Machiavelli should have added a chapter to his book on advice to princes about vacations: Don’t go on safari during a national economic breakdown. If you do, don’t break your hip so you have to be medivaced, from southern Africa back to Europe, in a private jet.Such is the situation for the King of Spain. A few weeks after declaring that the plight of unemployed young people in his country kept him up at night, he was rushed back to Spain after breaking his hip on the way to the bathroom during an elephant hunting trip in Botswana.While the king was out hunting pachyderms (Via Meadia has no word on how many he killed), Spain’s economic outlook continued to darken. The Economist reports:
The 2011 budget deficit was 8.5% of GDP, not the goal of 6%, in large part because of overspending by Spain’s autonomous regions. The economy is in recession—industry shrank by 5.1% in the year to February according to figures released on April 11th. Attempts to cut the deficit by 3.2% of GDP in a year will make things worse. Reforms to the jobs market, making it cheaper to fire workers and easier to set pay locally, will benefit Spain’s economy in time but not now.Anxiety about Spain’s banks worsens the outlook further. A messy end to Spain’s long construction and mortgage boom means a lot of bank loans have already turned sour. More are likely to. . . . Investors fear that the state will be called on to recapitalise Spain’s banks.
In trying to achieve its deficit-reduction targets, Spain might have sabotaged itself in a worse way. Wolfgang Munchau writes in the FT:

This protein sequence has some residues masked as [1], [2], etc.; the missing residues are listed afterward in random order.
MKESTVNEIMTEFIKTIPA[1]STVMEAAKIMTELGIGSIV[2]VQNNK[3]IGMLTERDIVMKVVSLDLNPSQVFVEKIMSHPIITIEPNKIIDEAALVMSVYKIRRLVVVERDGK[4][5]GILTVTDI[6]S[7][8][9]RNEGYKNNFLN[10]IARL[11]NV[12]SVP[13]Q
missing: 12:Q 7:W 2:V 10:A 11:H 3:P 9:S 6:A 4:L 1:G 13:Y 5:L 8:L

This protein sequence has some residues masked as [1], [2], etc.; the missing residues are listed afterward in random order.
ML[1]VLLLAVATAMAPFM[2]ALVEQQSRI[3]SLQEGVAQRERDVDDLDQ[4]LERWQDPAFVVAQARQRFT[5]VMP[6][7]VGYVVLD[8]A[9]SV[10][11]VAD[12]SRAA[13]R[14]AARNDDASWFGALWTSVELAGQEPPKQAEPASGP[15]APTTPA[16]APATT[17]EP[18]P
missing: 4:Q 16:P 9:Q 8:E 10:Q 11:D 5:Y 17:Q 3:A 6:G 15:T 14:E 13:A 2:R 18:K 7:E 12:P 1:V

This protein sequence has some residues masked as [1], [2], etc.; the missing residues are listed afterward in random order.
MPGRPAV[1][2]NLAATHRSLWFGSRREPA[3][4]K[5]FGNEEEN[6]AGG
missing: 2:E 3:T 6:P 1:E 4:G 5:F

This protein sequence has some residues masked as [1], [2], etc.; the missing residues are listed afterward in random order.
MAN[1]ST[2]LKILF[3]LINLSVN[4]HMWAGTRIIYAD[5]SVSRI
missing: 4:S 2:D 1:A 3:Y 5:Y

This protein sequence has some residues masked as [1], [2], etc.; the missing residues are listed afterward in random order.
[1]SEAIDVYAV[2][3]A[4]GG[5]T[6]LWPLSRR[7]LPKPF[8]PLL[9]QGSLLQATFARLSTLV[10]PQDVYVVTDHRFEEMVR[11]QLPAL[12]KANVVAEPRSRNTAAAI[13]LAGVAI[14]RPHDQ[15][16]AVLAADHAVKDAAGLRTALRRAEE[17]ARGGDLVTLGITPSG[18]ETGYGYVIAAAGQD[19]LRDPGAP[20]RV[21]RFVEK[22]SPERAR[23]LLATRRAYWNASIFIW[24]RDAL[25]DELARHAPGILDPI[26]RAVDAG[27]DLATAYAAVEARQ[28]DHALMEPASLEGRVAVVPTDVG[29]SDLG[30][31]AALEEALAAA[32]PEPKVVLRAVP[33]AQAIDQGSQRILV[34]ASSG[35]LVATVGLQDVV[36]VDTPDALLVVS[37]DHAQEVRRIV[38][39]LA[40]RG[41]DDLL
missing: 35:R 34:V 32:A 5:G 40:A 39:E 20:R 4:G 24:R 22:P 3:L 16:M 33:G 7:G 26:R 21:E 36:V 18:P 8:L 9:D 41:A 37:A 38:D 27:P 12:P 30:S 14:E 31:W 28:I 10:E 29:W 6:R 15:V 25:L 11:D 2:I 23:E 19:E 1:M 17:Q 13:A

Fixing the Spanish crisis will have to start with the banks – and this is a task the private sector is not willing, and the government not able, to perform. The only halfway benign solution I can see would involve a European rescue programme for Spain that focuses specifically on the recapitalisation and downsizing of the financial sector. Spain would also need to undershoot the eurozone’s average inflation rate over many years to redress some of the lost price competitiveness. At the same time, the country needs to go easy on austerity…I can see only two outcomes for Spain. The crisis will end either in a catastrophic Spanish withdrawal from the eurozone, or in a variant of a fiscal union that includes a joint eurozone backstop to the financial sector. If the Spanish government pursues the strategy it has announced to the bitter end, the first outcome will become vastly more probable.
Many investors fear the six percent mark for Spain’s ten-year bond yields. Today, those yields hit 6.15 percent, the highest point so far this year. Spain is back in crisis mode, and not a few Spaniards are probably thinking that a good way to cut the budget deficit might involve sending the royal family back into private life.Presidents are often cheaper than kings.